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Update on TRIPS Council Special Discussion on Access to Medicines (September 19, 2001) and TRIPS informal meeting (September 21, 2001)

On September 19, the WTO TRIPS Council held its second Special Discussion on TRIPS and access to medicines. The discussions continued over in an informal meeting of the TRIPS Council, which met on September 21. The highlight of the Special Discussion was the proposal of a stand-alone Ministerial Declaration on TRIPS and public health from the developing countries. The developing countries had, in July, called for a process of identifying elements for a Ministerial Declaration.

The hardliners; namely the US and Switzerland, had earlier objected to such a process, continue in their attempts to block a declaration on TRIPS and access to medicines. It appears now that Australia, Canada, Japan and New Zealand have also joined the hardliners’ camp. The EU position seems more supportive of the developing countries, although the EU position is not yet clear on some key points raised by the developing countries. Consultations are on-going, and it is understood that EU and the developing countries are hoping to get agreement on a text for a Ministerial Declaration on TRIPS and access to medicines. Consultations are also expected on how the TRIPS process will be coordinated with the overall preparatory process for Doha within the General Council.

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REPORT ON TRIPS COUNCIL SPECIAL DISCUSSION ON ACCESS TO MEDICINES (SEPTEMBER 19, 2001) AND TRIPS INFORMAL MEETING (SEPTEMBER 21, 2001)

By Cecilia Oh, Third World Network
Geneva, September 26, 2001


1. INTRODUCTION/SUMMARY

On September 19, the WTO TRIPS Council held its second Special Discussion on TRIPS and access to medicines. The discussions continued over in an informal meeting of the TRIPS Council, which met on September 21.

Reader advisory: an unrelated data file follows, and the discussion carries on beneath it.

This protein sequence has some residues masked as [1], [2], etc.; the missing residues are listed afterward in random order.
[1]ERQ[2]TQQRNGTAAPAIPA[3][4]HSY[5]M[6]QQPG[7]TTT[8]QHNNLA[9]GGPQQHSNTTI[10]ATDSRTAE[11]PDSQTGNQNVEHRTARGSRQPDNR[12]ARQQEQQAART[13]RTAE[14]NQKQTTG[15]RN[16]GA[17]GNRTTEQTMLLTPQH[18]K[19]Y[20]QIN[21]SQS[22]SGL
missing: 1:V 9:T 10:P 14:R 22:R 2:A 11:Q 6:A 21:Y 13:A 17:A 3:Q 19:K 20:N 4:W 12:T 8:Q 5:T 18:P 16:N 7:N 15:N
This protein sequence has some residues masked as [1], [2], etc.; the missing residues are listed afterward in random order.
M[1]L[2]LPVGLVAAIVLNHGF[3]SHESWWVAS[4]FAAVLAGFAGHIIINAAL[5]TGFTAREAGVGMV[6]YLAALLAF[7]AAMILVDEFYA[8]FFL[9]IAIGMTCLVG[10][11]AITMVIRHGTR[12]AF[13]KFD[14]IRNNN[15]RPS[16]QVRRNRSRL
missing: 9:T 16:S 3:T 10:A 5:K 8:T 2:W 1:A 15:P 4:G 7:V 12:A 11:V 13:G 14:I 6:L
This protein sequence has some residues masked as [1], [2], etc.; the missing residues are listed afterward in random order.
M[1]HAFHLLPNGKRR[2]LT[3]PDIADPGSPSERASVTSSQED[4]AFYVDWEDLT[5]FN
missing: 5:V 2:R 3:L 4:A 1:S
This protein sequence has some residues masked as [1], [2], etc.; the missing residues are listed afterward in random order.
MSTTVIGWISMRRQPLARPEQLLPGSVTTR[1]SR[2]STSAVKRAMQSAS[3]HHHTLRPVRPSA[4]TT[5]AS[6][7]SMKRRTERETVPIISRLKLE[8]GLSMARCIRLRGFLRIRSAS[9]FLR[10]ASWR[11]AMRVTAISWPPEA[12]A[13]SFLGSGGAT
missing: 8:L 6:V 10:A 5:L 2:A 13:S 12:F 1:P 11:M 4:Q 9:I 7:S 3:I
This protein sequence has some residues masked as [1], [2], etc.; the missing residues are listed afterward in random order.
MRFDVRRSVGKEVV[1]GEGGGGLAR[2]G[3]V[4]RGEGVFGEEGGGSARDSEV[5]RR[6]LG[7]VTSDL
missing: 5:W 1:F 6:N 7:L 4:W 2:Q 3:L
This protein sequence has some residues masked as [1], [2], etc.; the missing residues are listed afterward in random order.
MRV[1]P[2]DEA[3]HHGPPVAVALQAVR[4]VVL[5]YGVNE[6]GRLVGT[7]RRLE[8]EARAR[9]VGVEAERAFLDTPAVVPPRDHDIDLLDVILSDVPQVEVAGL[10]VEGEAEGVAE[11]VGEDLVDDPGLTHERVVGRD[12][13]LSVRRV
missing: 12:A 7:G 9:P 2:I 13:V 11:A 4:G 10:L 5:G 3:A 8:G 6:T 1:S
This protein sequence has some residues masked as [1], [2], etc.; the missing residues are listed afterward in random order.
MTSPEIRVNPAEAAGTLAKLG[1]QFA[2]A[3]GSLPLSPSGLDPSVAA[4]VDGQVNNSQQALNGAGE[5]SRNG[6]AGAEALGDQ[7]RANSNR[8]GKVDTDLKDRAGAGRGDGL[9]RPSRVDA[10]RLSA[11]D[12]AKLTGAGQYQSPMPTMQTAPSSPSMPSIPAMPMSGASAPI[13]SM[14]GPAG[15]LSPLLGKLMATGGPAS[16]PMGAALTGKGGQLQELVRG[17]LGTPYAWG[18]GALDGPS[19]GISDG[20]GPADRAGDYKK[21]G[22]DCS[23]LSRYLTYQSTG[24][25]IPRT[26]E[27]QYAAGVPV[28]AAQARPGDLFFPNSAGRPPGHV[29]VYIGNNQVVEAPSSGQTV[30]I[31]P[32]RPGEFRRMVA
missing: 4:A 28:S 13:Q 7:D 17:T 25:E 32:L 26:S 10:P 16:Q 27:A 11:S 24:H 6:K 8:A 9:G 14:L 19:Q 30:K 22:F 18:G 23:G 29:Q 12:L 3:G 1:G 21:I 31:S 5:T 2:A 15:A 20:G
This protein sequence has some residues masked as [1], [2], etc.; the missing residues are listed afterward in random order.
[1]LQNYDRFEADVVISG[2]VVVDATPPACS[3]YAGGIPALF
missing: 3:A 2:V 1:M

The WTO debate on the TRIPS Agreement, public health and access to medicines appear to have coalesced, for the moment, into positions put forward by three groupings of countries in the form of ‘non papers’ (WTO-speak for an informal proposal which can be further negotiated and amended).

The highlight of the Special Discussion was the proposal of a stand-alone Ministerial Declaration on TRIPS and public health from the developing countries. The developing countries had, in July, called for a process of identifying elements for a Ministerial Declaration.

The US and Switzerland, which had earlier objected to such a process, continued in their attempts to block a declaration on TRIPS and access to medicines. It appears now that Australia, Canada, Japan and New Zealand have also joined the two countries.

The EU position seems more supportive of the developing countries, although the EU position is not yet clear on some key points raised by the developing countries.

Consultations are on-going, and it is understood that EU and the developing countries are hoping to get agreement on a text for a Ministerial Declaration on TRIPS and access to medicines. Consultations are also expected on how the TRIPS process will be coordinated with the overall preparatory process for Doha within the General Council.